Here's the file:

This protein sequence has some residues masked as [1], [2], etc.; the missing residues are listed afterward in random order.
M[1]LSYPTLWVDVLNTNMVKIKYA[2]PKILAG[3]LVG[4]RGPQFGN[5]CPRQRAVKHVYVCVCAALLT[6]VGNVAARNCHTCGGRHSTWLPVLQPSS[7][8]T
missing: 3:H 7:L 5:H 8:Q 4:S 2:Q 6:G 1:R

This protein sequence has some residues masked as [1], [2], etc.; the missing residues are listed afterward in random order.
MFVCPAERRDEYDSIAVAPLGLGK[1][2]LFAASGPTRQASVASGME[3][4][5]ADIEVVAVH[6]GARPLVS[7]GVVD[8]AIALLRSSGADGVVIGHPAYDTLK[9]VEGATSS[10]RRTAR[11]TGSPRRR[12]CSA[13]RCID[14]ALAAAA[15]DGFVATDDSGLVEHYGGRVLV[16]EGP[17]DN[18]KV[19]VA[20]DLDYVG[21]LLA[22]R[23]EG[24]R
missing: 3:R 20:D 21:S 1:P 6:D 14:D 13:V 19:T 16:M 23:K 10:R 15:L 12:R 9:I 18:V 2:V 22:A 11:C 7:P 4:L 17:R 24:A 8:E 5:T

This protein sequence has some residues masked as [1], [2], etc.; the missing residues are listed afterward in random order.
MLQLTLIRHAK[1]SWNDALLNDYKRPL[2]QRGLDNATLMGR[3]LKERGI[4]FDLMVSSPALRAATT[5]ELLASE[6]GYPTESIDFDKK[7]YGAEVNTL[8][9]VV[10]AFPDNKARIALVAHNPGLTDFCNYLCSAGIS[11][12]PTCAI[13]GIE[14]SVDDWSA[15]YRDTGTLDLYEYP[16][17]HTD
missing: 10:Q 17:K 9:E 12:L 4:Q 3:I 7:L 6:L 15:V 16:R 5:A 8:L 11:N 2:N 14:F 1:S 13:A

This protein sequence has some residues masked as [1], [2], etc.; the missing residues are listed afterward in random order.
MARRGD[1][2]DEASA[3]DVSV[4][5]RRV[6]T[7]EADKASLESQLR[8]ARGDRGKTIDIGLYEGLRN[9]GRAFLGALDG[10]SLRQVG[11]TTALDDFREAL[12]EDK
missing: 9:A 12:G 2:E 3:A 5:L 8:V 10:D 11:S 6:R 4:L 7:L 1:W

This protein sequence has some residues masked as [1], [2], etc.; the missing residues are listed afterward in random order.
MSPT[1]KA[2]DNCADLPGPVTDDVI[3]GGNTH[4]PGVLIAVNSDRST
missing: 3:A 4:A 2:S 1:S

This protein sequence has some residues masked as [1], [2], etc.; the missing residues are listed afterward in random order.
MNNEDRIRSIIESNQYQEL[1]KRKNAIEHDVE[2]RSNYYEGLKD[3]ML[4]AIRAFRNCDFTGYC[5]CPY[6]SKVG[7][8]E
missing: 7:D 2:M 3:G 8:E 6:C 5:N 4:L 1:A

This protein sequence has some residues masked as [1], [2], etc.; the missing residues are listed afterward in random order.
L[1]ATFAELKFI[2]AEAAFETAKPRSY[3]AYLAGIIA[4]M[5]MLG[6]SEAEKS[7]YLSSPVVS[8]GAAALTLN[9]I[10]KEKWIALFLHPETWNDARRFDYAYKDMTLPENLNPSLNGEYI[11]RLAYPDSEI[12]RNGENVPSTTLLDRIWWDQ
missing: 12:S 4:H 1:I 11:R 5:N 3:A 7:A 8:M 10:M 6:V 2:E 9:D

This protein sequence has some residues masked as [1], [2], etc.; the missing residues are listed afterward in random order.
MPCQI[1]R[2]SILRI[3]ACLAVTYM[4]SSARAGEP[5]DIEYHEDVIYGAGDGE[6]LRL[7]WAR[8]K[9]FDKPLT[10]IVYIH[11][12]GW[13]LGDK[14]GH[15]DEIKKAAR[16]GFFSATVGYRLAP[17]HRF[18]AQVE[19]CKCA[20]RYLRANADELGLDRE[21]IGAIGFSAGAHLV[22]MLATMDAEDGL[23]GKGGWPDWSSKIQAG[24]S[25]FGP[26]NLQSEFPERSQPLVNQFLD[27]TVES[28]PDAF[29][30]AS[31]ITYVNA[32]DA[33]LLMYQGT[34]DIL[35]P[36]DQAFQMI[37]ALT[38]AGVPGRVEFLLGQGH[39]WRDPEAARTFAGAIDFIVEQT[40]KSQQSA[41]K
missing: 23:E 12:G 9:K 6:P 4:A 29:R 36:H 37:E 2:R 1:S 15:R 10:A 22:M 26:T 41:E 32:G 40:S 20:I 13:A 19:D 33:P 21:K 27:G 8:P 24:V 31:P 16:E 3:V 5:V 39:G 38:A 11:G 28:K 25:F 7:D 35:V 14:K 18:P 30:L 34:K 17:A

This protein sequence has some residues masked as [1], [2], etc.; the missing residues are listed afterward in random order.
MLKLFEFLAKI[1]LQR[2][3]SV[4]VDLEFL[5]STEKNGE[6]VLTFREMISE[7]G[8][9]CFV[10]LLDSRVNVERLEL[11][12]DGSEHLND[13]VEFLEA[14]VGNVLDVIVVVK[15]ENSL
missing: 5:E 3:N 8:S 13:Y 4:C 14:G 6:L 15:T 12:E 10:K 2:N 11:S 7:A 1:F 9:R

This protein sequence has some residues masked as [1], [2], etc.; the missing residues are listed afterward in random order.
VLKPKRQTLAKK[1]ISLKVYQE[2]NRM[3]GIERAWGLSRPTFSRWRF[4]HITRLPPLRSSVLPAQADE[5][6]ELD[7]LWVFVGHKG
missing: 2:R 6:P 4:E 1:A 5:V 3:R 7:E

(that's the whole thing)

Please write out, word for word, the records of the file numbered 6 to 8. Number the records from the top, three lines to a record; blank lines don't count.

This protein sequence has some residues masked as [1], [2], etc.; the missing residues are listed afterward in random order.
MNNEDRIRSIIESNQYQEL[1]KRKNAIEHDVE[2]RSNYYEGLKD[3]ML[4]AIRAFRNCDFTGYC[5]CPY[6]SKVG[7][8]E
missing: 7:D 2:M 3:G 8:E 6:C 5:N 4:L 1:A

This protein sequence has some residues masked as [1], [2], etc.; the missing residues are listed afterward in random order.
L[1]ATFAELKFI[2]AEAAFETAKPRSY[3]AYLAGIIA[4]M[5]MLG[6]SEAEKS[7]YLSSPVVS[8]GAAALTLN[9]I[10]KEKWIALFLHPETWNDARRFDYAYKDMTLPENLNPSLNGEYI[11]RLAYPDSEI[12]RNGENVPSTTLLDRIWWDQ
missing: 12:S 4:H 1:I 11:R 5:N 3:A 7:A 8:M 10:M 6:V 2:E 9:D

This protein sequence has some residues masked as [1], [2], etc.; the missing residues are listed afterward in random order.
MPCQI[1]R[2]SILRI[3]ACLAVTYM[4]SSARAGEP[5]DIEYHEDVIYGAGDGE[6]LRL[7]WAR[8]K[9]FDKPLT[10]IVYIH[11][12]GW[13]LGDK[14]GH[15]DEIKKAAR[16]GFFSATVGYRLAP[17]HRF[18]AQVE[19]CKCA[20]RYLRANADELGLDRE[21]IGAIGFSAGAHLV[22]MLATMDAEDGL[23]GKGGWPDWSSKIQAG[24]S[25]FGP[26]NLQSEFPERSQPLVNQFLD[27]TVES[28]PDAF[29][30]AS[31]ITYVNA[32]DA[33]LLMYQGT[34]DIL[35]P[36]DQAFQMI[37]ALT[38]AGVPGRVEFLLGQGH[39]WRDPEAARTFAGAIDFIVEQT[40]KSQQSA[41]K
missing: 23:E 12:G 9:K 6:P 4:A 29:R 36:H 37:E 2:R 1:S 15:R 10:A 22:M 26:T 41:E 32:G 40:S 20:I 13:A 19:D 33:P 21:K 27:G 8:P 24:V 31:P 16:E 3:V 5:V 39:G 38:A 11:G 28:K 25:F 7:D 35:V 14:K 18:P 30:L 34:K 17:A